Just because you’re leading, it doesn’t mean you know all the answers. When the stakes are high, we reflect on the advice or information provided by people we trust. That includes our team members, contractors and specialists. This is what McChrystal calls “inversion of expertise” (i.e. people below you may know more than you, the leader). In fact, allowing decisions to be made further down the corporate hierarchy and closer to the customer can facilitate swift, positive action during a crisis. Good leaders are willing to learn from and trust in their people.
9. Be there for your team
McChrystal says, “relationships are the sinew that hold the force together.” The “Ranger Creed” dictates that no fallen comrade will ever fall into the hands of the enemy; every Ranger promises that, no matter what it costs, “if you need me, I’m coming.” Not only that but they live up to it. This is an important leadership quality in the corporate world. Be there for your team. Go into bat for them. Protect them. Support them. Celebrate them. Be responsible for them. They’re an extension of you, not simply colleagues to whom you’re senior.
Nobody said it was going to be easy. If it was, it wouldn’t be so rewarding. You will get knocked down from time to time, and it will hurt. If you’re a good leader, there will be people you can count on to pick you up, whether that be your team, your mentor, or someone in your personal life. Whatever the challenge, you must always get back up. Resilience in leadership is essential because, never forget, the people who count on you, need you on your feet.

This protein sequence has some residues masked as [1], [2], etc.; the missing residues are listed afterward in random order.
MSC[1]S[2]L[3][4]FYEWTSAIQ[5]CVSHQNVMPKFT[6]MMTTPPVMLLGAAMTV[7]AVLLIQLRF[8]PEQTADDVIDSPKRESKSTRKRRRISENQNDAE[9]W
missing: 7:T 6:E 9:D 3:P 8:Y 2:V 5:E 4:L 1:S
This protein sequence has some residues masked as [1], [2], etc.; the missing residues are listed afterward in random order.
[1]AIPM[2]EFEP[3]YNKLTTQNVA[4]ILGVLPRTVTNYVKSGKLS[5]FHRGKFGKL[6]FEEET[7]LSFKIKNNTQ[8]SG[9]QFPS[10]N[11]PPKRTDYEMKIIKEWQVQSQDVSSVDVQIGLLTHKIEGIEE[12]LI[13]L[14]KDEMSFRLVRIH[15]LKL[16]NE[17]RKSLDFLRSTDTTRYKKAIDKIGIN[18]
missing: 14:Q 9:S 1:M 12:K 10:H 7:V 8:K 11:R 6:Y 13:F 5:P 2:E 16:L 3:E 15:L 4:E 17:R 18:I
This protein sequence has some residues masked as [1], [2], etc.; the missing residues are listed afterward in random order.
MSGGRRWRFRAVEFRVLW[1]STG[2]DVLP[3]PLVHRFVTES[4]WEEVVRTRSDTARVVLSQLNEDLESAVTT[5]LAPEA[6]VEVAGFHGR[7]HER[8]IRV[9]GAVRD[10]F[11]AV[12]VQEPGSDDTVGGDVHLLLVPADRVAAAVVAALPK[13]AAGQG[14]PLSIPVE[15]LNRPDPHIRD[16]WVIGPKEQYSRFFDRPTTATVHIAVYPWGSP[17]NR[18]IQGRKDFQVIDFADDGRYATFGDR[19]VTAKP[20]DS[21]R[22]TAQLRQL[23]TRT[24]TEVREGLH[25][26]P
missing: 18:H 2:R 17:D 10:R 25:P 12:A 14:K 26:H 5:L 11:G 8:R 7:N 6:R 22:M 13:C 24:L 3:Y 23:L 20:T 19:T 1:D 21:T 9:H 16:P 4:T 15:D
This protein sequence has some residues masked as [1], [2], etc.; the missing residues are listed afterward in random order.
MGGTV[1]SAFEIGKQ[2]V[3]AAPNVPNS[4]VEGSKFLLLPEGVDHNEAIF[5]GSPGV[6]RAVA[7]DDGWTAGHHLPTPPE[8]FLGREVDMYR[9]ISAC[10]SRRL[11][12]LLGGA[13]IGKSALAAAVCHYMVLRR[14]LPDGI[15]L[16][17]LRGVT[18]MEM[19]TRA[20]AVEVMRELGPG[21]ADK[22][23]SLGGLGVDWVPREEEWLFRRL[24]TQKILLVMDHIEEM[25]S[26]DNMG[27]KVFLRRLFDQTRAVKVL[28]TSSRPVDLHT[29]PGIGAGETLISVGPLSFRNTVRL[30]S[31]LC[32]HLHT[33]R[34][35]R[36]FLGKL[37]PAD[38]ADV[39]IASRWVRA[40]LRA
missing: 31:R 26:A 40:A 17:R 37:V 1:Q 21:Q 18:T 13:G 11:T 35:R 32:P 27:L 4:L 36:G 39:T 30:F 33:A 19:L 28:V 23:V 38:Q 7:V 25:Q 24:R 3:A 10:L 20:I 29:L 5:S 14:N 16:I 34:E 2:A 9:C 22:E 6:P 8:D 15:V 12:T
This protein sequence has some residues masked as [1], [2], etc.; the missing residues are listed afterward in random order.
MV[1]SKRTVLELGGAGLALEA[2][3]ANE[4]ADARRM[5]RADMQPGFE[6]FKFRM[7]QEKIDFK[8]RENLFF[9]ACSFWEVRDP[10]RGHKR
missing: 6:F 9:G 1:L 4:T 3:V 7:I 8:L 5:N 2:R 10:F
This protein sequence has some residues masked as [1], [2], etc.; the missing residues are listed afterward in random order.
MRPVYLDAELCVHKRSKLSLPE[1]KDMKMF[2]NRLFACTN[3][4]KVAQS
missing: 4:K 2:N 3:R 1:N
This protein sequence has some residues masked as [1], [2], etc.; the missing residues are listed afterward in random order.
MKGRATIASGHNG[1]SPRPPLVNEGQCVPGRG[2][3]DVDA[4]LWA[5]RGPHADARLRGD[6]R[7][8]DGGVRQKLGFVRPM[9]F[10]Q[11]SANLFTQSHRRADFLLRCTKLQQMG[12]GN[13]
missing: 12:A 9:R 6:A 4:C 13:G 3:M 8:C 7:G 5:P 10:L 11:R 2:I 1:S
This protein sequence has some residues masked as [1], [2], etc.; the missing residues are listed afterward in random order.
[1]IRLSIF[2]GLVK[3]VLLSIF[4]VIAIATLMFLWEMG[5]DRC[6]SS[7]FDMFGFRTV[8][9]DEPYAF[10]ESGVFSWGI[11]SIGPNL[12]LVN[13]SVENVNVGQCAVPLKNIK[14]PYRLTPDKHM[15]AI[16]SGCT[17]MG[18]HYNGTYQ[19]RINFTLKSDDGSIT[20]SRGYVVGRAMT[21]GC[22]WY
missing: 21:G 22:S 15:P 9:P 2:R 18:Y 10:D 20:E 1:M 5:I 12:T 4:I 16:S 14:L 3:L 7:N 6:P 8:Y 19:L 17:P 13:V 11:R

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What leadership traits make a good leader?
Based on US army general Stanley McChrystal’s TEDTalk, we determine the following leadership traits to be necessary in a good leader: commitment to your team, resilience, willingness to change, capacity to trust others and their expertise, smart use of technology, allowing others to fail, preparedness for a crisis, knowing when to pick your battles, relationship building, and agility.
Why are leadership traits and management skills important?
Without good leaders and solid management skills, organisations run the risk of having experience and specialist expertise but no direction. Without direction and purpose, the organisation will struggle to succeed and is likely to become unprofitable.
Which leadership traits to work on if you want to succeed?
The most important leadership traits to focus on for success in tough times are resilience, willingness to change or adapt, agility, and effective communication.